The mandate system was created in the aftermath of World War I to resolve the question of jurisdiction over the colonial territories detached from Germany and the Ottoman Empire. Article 119 of the Versailles required Germany to renounce sovereignty over former colonies and Article 22 converted the territories into League of Nations mandates under the control of Allied states. Togoland and German Kamerun (Cameroon) were transferred to France. Ruanda and Urundi were allocated to Belgium, whereas German South-West Africa went to South Africa and the United Kingdom obtained German East Africa.
As compensation for the German invasion of Portuguese Africa, Portugal was granted the Kionga Triangle, a sliver of German East Africa in northern Mozambique. Article 156 of the treaty transferred German concessions in Shandong, China, to Japan, not to China. Japan was granted all German possessions in the Pacific north of the equator and those south of the equator went to Australia, except for German Samoa, which was taken by New Zealand.
Mandates, Versailles and Books
- Crozier, A.J., "The Establishment of the Mandates System 1919-25: Some Problems Created by the Paris Peace Conference", in: 14 Journal of Contemporary History (1979), pp. 483-513.
- Hall, H.D., Mandates, Dependencies and Trusteeship, London, Stevens, 1948.
- Margalith, A.M., The International Mandates: A Historical, Descriptive, and Analytical Study of the Theory and Principles of the Mandates System, Baltimore, Johns Hopkins Press, 1930
- The Mandates System: Origin, Principles, Application, Genève, League of Nations, 1945.
- Wright, Q., Mandates under the League of Nations, Chicago, University of Chicago Press, 1930.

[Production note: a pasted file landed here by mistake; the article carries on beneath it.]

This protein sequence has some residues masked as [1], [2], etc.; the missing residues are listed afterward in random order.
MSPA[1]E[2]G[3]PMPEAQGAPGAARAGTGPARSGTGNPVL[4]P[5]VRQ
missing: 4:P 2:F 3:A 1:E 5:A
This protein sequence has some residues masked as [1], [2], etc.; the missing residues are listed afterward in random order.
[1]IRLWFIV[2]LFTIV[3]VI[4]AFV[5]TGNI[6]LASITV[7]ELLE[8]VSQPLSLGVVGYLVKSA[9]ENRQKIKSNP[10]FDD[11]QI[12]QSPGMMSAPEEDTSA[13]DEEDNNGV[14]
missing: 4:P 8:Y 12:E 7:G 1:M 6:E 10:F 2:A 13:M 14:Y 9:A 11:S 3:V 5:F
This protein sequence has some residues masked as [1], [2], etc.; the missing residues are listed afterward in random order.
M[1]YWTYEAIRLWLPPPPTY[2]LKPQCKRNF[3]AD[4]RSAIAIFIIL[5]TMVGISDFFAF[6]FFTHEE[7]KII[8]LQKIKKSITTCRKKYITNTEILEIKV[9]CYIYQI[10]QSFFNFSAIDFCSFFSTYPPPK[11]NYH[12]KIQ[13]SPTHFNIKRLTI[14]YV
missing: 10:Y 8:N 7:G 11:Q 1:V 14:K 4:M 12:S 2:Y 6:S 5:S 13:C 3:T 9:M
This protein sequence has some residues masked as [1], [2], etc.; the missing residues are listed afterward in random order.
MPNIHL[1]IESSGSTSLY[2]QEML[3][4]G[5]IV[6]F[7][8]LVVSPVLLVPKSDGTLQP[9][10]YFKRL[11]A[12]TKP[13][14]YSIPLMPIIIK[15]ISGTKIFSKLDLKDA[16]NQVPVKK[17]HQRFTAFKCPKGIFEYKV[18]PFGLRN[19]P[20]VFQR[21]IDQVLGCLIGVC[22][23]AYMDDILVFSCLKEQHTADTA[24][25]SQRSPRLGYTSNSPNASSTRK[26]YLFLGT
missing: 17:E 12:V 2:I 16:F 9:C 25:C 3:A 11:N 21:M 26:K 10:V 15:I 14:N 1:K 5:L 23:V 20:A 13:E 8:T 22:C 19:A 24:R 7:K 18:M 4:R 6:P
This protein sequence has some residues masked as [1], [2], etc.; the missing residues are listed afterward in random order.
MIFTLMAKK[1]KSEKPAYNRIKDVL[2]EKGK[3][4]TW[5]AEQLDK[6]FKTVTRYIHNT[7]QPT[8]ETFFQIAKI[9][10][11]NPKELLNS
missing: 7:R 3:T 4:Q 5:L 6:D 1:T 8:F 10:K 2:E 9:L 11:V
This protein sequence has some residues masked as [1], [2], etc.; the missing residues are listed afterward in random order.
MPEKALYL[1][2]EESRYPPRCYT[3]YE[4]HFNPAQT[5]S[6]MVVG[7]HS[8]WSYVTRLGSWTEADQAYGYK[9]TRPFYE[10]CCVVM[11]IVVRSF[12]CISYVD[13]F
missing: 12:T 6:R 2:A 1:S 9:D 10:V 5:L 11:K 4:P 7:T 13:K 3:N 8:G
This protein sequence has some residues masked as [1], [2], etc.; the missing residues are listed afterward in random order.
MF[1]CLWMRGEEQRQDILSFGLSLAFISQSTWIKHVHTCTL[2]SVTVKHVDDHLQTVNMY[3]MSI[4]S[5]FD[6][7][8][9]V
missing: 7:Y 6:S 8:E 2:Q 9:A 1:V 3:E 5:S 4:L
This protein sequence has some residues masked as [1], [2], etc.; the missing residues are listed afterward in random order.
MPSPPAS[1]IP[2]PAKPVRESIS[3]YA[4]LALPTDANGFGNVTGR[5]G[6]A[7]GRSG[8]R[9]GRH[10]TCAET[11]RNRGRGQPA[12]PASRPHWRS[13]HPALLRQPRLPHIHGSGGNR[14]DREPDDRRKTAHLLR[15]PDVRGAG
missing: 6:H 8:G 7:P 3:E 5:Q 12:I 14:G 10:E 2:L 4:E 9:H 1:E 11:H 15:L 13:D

Treaty of Versailles Centennial
This year is the Centennial of the signing of the Treaty of Versailles. Signed on 28 June 1919 in the Hall of Mirrors at Versailles Palace, the Treaty was the most important of the peace treaties that brought an end to World War I. To mark this anniversary, the Peace Palace Library has put together a collection of books exploring the background and aftermath of the Versailles Treaty. This collection will be published on the website and social media.
The Treaty of Versailles was the most important of the peace treaties that brought World War I to an end. The Treaty ended the state of war between Germany and the Allied Powers. It was signed exactly five years after the assassination of Archduke Franz Ferdinand, which had directly led to the war. The other Central Powers on the German side signed separate treaties. Although the Armistice, signed on 11 November 1918, ended the actual fighting, it took six months of Allied negotiations at the Paris Peace Conference to conclude the peace treaty. The treaty was registered by the Secretariat of the League of Nations on 21 October 1919.